Here's Why Tokyo Disneyland Can Be Cheaper To Visit Than Disney Parks In America

Tokyo holds the world's two best-rated Disney parks, but that's not the only reason it's on the radar of American theme park goers. Even with the cost of plane tickets, a trip to Tokyo Disney Resort can be cheaper than one to California's Disneyland Resort or Florida's Walt Disney World. The exchange rate from U.S. dollars to Japanese yen is to thank for that, and it might soon have you rethinking where to plan your next Disney vacation.

From August 2020 to June 2024 — when the new $2 billion expansion area, Fantasy Springs, opened at Tokyo DisneySea — the exchange rate climbed from about 106 to 156 yen against the dollar, according to Statista. This means the purchasing power of $1 in Japan went up around 150%. Just think of that as more bang for your Disney buck in Tokyo.

The benefit of traveling to DisneySea and Tokyo Disneyland hasn't escaped the notice of fans on TikTok (not to be confused with Tick-Tock, the hungry crocodile who appears in the Peter Pan's Never Land Adventure ride in Fantasy Springs). For @maddiecastellano, the biggest expense was airfare, but it only cost $1,050 for her family of four to fly round-trip from Honolulu to Tokyo. They stayed in a hotel on the resort's monorail loop for two nights and visited DisneySea for two days, and the total cost for them including food was $1,850. In the U.S., airfare may be cheaper, but you'll have to spend more on Disney ticket prices and other add-ons.

The airfare to Japan is offset by other U.S. expenses

International airfare might seem costly when you're paying it all upfront, but the expenses for a stateside Disney trip add up fast, too. Per CNN, it could cost a family of four $1,500 just for tickets, parking, and the Genie+ service for two days at California's two Disney parks. That's during the off season, and it only gets more expensive when you factor in food and hotel prices. Disney World has four theme parks, so there's more ground to cover, and it adds to your vacation's length and price. This is one reason why Disneyland may be better than Disney World for a short trip.

Even a budget trip to Disney World for four days costs around $5,000 for a family of four. This is the same resort that, after less than two years, closed down its new "Star Wars" hotel, where the minimum two-night stay ran $5,000 just for one couple. Deluxe resort hotels still fetch prices as astronomical as the spacefaring droid R2-D2 in Star Wars: Galaxy's Edge.

Sure, you could cough up $900 a night to stay at the Grand Floridian, or you could hop on the Japanese airline ANA's R2-D2 jet to Tokyo. Depending on the airline, a good deal on a flight from Los Angeles to Japan could get you there for as little as $300 one-way or $600 round-trip. Flying from the East Coast (for example, Florida to Tokyo) would likely be pricier.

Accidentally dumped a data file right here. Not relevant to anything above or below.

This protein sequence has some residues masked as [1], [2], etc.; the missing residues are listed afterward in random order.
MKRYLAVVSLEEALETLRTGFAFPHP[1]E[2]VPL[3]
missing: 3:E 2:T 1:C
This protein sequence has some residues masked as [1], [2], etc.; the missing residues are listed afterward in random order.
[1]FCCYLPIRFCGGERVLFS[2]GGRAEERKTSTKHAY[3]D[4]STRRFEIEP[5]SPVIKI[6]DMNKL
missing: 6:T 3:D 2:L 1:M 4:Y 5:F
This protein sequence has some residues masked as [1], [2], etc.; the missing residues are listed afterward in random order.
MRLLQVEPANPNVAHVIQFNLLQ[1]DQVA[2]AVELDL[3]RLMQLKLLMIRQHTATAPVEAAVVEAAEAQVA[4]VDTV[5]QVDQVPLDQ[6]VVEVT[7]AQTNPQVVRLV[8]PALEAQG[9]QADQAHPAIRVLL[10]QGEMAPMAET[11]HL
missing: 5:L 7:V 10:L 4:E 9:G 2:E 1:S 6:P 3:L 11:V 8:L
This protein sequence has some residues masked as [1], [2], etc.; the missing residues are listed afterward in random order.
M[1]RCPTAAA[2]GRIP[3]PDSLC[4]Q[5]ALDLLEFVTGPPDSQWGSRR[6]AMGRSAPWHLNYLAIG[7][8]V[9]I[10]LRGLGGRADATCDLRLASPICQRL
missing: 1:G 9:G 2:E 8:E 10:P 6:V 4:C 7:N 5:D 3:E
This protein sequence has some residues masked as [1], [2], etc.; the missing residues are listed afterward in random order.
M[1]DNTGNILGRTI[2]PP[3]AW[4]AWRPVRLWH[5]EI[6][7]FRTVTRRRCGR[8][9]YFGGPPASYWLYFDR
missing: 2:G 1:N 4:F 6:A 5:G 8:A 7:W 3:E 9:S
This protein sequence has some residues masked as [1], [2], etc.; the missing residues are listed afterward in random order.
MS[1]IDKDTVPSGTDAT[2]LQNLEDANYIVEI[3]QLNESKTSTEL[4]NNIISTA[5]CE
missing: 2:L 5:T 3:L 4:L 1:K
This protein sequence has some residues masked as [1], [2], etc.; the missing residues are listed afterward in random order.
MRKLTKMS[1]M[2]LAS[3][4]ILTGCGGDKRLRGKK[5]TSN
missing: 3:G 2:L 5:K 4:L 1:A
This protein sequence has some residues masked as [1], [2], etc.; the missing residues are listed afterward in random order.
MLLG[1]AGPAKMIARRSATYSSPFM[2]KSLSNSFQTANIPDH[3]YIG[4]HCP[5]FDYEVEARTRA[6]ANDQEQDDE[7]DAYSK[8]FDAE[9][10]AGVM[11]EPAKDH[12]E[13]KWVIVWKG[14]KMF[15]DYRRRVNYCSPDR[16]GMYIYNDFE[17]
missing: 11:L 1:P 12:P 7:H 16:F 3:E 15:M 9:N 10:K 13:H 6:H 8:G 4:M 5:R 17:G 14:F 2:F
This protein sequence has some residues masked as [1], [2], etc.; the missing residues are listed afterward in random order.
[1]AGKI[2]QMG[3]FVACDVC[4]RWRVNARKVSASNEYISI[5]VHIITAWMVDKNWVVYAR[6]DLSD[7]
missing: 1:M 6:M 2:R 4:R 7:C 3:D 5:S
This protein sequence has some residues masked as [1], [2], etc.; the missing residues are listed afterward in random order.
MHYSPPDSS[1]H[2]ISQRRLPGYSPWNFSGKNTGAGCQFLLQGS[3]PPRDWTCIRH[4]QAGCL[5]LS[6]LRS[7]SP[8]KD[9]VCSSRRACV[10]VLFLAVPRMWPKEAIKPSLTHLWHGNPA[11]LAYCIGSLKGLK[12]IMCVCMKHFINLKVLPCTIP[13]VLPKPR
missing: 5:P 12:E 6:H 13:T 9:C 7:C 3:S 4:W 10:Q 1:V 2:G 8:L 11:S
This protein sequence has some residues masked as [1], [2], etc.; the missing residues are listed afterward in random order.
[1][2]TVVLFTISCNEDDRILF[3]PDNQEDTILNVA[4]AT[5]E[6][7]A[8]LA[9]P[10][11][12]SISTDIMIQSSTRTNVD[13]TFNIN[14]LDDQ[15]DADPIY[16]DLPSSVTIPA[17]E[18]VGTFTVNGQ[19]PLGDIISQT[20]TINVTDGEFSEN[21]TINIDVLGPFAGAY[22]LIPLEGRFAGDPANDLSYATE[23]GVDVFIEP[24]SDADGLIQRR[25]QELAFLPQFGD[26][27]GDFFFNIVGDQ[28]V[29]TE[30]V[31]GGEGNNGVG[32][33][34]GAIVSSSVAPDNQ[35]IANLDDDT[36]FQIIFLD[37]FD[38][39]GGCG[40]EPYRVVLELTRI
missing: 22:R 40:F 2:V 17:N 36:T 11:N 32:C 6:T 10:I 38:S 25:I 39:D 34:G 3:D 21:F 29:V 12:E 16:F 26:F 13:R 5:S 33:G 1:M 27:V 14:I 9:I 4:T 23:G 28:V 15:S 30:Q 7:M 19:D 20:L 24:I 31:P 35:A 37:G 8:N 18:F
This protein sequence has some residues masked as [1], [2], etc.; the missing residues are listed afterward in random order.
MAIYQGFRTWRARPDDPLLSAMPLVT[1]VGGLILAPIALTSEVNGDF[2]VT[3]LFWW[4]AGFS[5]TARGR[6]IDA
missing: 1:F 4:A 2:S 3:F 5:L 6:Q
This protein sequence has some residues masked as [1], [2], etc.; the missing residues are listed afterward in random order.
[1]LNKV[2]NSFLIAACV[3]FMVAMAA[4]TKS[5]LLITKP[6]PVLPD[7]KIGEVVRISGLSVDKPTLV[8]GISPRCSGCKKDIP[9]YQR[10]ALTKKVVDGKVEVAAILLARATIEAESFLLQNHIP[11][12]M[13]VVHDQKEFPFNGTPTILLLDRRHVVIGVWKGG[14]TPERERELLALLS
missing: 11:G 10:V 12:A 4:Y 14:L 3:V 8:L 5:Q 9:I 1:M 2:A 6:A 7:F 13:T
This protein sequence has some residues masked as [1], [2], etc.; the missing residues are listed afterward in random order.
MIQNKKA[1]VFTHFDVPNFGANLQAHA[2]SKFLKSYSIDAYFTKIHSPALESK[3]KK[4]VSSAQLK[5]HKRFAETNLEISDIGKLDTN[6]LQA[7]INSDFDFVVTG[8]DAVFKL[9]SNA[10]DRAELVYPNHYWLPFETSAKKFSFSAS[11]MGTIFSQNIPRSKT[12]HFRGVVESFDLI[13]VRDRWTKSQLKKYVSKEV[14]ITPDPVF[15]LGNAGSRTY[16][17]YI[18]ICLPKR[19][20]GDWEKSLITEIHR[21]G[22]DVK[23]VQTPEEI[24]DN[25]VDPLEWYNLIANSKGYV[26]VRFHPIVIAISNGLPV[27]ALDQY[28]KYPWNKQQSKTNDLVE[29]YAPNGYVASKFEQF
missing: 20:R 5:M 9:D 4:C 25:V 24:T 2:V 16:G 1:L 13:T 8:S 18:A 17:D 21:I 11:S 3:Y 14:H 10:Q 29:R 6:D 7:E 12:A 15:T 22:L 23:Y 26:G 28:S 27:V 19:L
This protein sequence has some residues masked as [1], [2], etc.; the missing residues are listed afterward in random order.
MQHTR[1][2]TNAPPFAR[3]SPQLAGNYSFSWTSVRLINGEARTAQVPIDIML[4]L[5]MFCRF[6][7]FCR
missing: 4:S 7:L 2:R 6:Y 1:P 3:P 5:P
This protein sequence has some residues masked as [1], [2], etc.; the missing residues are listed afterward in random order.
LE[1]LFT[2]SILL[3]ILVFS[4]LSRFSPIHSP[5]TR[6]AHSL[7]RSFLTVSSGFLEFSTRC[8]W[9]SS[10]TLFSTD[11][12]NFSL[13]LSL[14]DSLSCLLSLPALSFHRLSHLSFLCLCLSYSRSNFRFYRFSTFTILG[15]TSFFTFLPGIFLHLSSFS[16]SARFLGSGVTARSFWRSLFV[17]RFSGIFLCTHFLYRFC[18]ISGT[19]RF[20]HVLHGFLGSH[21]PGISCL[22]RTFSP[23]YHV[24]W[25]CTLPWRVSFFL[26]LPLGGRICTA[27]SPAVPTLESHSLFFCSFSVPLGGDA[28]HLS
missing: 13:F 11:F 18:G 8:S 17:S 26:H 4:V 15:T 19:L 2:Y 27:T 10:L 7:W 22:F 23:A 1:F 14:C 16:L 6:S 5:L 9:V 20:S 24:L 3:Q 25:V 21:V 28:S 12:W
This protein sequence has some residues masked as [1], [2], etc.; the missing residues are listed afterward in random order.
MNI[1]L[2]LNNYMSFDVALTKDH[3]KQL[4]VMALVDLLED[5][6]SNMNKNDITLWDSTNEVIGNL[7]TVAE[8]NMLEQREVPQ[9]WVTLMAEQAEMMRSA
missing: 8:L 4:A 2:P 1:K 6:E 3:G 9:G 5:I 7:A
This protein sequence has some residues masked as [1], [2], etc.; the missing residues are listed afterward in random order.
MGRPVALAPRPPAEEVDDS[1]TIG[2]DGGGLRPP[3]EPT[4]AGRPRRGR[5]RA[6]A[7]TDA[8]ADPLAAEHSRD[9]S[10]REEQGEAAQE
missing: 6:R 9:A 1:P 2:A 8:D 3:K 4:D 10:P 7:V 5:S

The exchange rate reduces ticket prices (and more)

In April 2024, the Japanese yen briefly dipped to its lowest value against the U.S. dollar since 1990. That benefits American travelers, though it's not the best news for Japanese citizens, who are paying more than ever to visit Tokyo Disneyland and DisneySea. In 2023, the price of a peak ticket to the parks exceeded 10,000 yen for the first time. For its most in-demand rides, the increasingly monetized resort now charges for the line-skipping option of Premium Access, much like the U.S. Disney parks did away with free Fastpasses in favor of the Lightning Lane upcharge.

The difference when you're paying 156 versus 106 yen to the dollar would be that 10,000 yen equals about $64 instead of $94. That's for the highest price tier; the lowest tier for Tokyo Disney Resort tickets (on off-peak days) is 7,900 yen, or about $50 at the 156-yen rate. Paying $50 for a one-day Disney park ticket is unheard of in California, where tickets currently range from $119 to $194.

The savings you'll get in Japan trickle down to other expenses, like meals, souvenirs, and Premium Access rides. Fantasy Springs-adjacent hotels on the monorail loop, like the Hilton Tokyo Bay, also provide super-convenient park access for as low as $150 a night. While the currency exchange rate is always fluctuating, the yen's weakening in the 2020s gives fans a rare window of opportunity to save money on their Disney trip by flying to Tokyo.